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Israel military evacuates Gaza's largest hospital

SCOTT SIMON, HOST:

It's been a night of intense fighting in Gaza. Palestinian health officials say dozens of people have been killed. After taking control of Gaza's biggest hospital, Israel now says it's evacuating the facility. Thousands of patients, doctors and evacuees have been holed up there with no electricity and dwindling supplies and gun battles outside. The Israeli military accuses Hamas of operating in tunnels below the hospital. NPR's Lauren Frayer joins us now from Tel Aviv. Lauren, thanks for being with us.

LAUREN FRAYER, BYLINE: Thanks for having me, Scott.

SIMON: Please tell us about the evacuation.

FRAYER: So Gaza health officials say patients and evacuees are leaving Al-Shifa Hospital, which has been a focal point of the war for weeks now. Israel says doctors invited them to evacuate people. Palestinian officials say they were ordered to. Telecom networks have come back up last night after Israel agreed to allow a very small amount of fuel to enter Gaza. And so NPR was able to reach someone inside a different hospital in northern Gaza. His name is Fadi Alwhidi. He's a freelance photographer. And a warning - you can hear the sound of explosions behind him as he spoke with NPR.

FADI ALWHIDI: (Non-English language spoken).

(SOUNDBITE OF EXPLOSION)

FRAYER: He describes crowds of evacuees around him, all under heavy bombardment and artillery fire. He says apartment buildings have been burned there.

SIMON: That's in the north of Gaza. What about elsewhere?

FRAYER: Gaza health officials say at least two dozen people were killed in an airstrike in an apartment building in southern Gaza, too. And it's worth noting that that's where Israel has been telling people to flee to. NPR analyzed health ministry death tolls and mapped satellite data and found at least a third of deaths in Gaza are in an area that Israel had designated as safer for civilians. The Gaza Health Ministry's official death toll is about 11,500, but they haven't actually updated that in a few days, and they're struggling to count the dead themselves. Thousands of people are missing and may be under the rubble. And, Scott, it's not just Gaza. Israel says it conducted an airstrike in the West Bank today, too. And Palestinian ambulance officials confirmed several people killed there.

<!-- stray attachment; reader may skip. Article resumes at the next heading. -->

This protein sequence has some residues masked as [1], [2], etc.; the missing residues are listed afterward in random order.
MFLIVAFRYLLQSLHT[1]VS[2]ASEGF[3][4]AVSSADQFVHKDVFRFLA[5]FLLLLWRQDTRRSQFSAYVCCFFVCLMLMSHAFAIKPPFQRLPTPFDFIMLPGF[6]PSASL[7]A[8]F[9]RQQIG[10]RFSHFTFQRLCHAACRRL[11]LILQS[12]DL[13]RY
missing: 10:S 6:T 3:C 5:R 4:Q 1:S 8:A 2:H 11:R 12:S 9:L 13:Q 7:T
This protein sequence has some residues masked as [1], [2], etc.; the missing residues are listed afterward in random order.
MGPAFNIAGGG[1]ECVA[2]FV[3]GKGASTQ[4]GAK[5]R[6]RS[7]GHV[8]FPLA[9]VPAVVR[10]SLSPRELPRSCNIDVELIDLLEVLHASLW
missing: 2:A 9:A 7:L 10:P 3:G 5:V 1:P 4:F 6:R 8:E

SIMON: Israel's Prime Minister Netanyahu told NPR's Morning Edition yesterday that he intends to destroy Hamas and free the Israeli hostages that Hamas took. Any indication Israeli troops are getting closer to finding those hostages?

FRAYER: Well, Israel says its troops have recovered the bodies of two of those hostages in recent days near Al-Shifa Hospital. Netanyahu is under tremendous domestic pressure to find the other 238 hostages and bring them back alive. Polls show that Netanyahu's already-low approval ratings have plummeted since the war began. Here's what it sounds like on the outskirts of Jerusalem today.

(SOUNDBITE OF ARCHIVED RECORDING)

UNIDENTIFIED PEOPLE: (Non-English language spoken).

FRAYER: Thousands of Israelis are marching into Jerusalem today, demanding that the government do more to get the hostages freed. And being in Israel for the past several weeks, you see banners all over the country with the words bring them home.

SIMON: Officials from Qatar reportedly have been acting as mediators. Do we know anything about those talks?

FRAYER: Obviously, those negotiations are held with the utmost secrecy. But I spoke with a former Israeli hostage negotiator who's been in touch with both Hamas and Israeli officials. His name is Gershon Baskin. And he says Israel's willingness to allow fuel into Gaza, albeit in very small amounts in recent days, is significant.

GERSHON BASKIN: The entry of the fuel is actually part of the deal that's being negotiated. This is kind of a first step, what the Americans are pushing the Israelis to do in order to build confidence with Hamas that a deal can be made.

FRAYER: He says Israel will be looking at Palestinian prisoners in Israeli jails, likely starting with women and minors first, trying to figure out if there were any prisoner swap, who they could trade for these hostages in Gaza.

SIMON: NPR's Lauren Frayer in Tel Aviv. Thanks so much.

FRAYER: Thank you, Scott. Transcript provided by NPR, Copyright NPR.

NPR transcripts are created on a rush deadline by an NPR contractor. This text may not be in its final form and may be updated or revised in the future. Accuracy and availability may vary. The authoritative record of NPR’s programming is the audio record.

Lauren Frayer covers India for NPR News. In June 2018, she opened a new NPR bureau in India's biggest city, its financial center, and the heart of Bollywood—Mumbai.